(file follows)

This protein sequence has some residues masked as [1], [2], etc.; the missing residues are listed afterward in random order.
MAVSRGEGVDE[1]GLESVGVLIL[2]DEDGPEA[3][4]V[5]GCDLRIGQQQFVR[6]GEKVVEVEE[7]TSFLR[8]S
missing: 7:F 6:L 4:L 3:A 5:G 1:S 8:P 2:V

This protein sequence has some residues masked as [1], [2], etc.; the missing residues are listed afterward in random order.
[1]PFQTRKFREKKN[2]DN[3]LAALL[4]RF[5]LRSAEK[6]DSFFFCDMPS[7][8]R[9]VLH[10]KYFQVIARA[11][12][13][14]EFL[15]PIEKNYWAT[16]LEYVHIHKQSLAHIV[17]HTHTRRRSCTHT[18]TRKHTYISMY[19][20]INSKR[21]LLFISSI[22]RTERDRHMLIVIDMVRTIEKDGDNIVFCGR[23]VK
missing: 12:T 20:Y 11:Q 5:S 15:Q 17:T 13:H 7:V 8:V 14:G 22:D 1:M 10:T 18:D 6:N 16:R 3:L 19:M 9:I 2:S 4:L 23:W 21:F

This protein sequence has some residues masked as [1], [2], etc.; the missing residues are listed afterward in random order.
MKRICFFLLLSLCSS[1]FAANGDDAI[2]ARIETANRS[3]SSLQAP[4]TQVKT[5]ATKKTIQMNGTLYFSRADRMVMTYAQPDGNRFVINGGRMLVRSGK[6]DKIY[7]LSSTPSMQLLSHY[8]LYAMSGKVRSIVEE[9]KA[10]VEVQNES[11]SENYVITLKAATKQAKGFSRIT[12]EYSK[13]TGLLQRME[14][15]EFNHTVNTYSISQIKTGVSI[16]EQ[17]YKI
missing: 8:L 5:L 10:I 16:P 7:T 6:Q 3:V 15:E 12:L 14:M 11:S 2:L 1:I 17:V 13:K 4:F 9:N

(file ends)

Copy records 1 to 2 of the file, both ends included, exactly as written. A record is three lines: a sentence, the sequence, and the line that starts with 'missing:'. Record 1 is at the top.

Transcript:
This protein sequence has some residues masked as [1], [2], etc.; the missing residues are listed afterward in random order.
MAVSRGEGVDE[1]GLESVGVLIL[2]DEDGPEA[3][4]V[5]GCDLRIGQQQFVR[6]GEKVVEVEE[7]TSFLR[8]S
missing: 7:F 6:L 4:L 3:A 5:G 1:S 8:P 2:V

This protein sequence has some residues masked as [1], [2], etc.; the missing residues are listed afterward in random order.
[1]PFQTRKFREKKN[2]DN[3]LAALL[4]RF[5]LRSAEK[6]DSFFFCDMPS[7][8]R[9]VLH[10]KYFQVIARA[11][12][13][14]EFL[15]PIEKNYWAT[16]LEYVHIHKQSLAHIV[17]HTHTRRRSCTHT[18]TRKHTYISMY[19][20]INSKR[21]LLFISSI[22]RTERDRHMLIVIDMVRTIEKDGDNIVFCGR[23]VK
missing: 12:T 20:Y 11:Q 5:S 15:Q 17:T 13:H 7:V 8:V 14:G 22:D 1:M 10:T 18:D 6:N 16:R 3:L 19:M 9:I 2:S 4:L 23:W 21:F